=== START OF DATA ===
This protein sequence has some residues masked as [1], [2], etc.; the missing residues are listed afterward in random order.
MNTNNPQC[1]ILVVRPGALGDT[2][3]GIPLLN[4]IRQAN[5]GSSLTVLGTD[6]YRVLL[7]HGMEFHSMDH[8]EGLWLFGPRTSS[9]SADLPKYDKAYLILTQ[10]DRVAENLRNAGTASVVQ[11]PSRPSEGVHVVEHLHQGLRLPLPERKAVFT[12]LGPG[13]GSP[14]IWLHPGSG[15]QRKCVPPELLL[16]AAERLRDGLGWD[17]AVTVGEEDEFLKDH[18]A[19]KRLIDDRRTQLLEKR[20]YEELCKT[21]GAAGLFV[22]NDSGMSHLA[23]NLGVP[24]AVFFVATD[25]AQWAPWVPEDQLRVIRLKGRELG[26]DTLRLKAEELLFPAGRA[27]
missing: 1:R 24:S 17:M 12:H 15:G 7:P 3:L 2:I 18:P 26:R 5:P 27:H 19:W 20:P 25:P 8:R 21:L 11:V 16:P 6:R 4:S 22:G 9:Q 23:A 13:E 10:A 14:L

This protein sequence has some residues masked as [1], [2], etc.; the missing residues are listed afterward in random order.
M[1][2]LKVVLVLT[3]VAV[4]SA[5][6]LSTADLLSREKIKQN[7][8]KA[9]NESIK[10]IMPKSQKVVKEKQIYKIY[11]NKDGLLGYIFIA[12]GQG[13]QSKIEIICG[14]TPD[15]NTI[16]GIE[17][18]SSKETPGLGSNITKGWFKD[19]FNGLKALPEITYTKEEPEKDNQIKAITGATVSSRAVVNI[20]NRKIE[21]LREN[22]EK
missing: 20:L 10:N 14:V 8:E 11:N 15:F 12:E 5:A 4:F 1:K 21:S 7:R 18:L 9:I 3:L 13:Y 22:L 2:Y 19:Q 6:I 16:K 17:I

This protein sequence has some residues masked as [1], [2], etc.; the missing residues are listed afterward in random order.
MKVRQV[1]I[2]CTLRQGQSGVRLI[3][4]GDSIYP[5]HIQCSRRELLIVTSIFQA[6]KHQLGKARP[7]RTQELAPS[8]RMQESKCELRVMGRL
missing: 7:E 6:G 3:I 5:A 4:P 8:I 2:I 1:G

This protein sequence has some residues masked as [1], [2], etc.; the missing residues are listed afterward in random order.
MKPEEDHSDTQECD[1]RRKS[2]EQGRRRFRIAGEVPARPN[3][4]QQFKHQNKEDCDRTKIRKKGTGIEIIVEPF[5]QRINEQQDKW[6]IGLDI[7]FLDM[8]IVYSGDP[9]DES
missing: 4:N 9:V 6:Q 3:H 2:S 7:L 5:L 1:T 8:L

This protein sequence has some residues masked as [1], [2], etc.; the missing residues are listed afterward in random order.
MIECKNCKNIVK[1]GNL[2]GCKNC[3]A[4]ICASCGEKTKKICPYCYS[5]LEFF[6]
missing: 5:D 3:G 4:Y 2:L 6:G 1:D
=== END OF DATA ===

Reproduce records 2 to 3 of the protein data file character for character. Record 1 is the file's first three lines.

This protein sequence has some residues masked as [1], [2], etc.; the missing residues are listed afterward in random order.
M[1][2]LKVVLVLT[3]VAV[4]SA[5][6]LSTADLLSREKIKQN[7][8]KA[9]NESIK[10]IMPKSQKVVKEKQIYKIY[11]NKDGLLGYIFIA[12]GQG[13]QSKIEIICG[14]TPD[15]NTI[16]GIE[17][18]SSKETPGLGSNITKGWFKD[19]FNGLKALPEITYTKEEPEKDNQIKAITGATVSSRAVVNI[20]NRKIE[21]LREN[22]EK
missing: 20:L 10:N 14:V 8:E 11:N 15:F 12:E 5:A 4:F 1:K 21:S 7:R 18:L 9:I 3:L 13:Y 22:L 2:Y 19:Q 6:I 16:K 17:I

This protein sequence has some residues masked as [1], [2], etc.; the missing residues are listed afterward in random order.
MKVRQV[1]I[2]CTLRQGQSGVRLI[3][4]GDSIYP[5]HIQCSRRELLIVTSIFQA[6]KHQLGKARP[7]RTQELAPS[8]RMQESKCELRVMGRL
missing: 7:E 6:G 3:I 5:A 4:P 8:I 2:I 1:G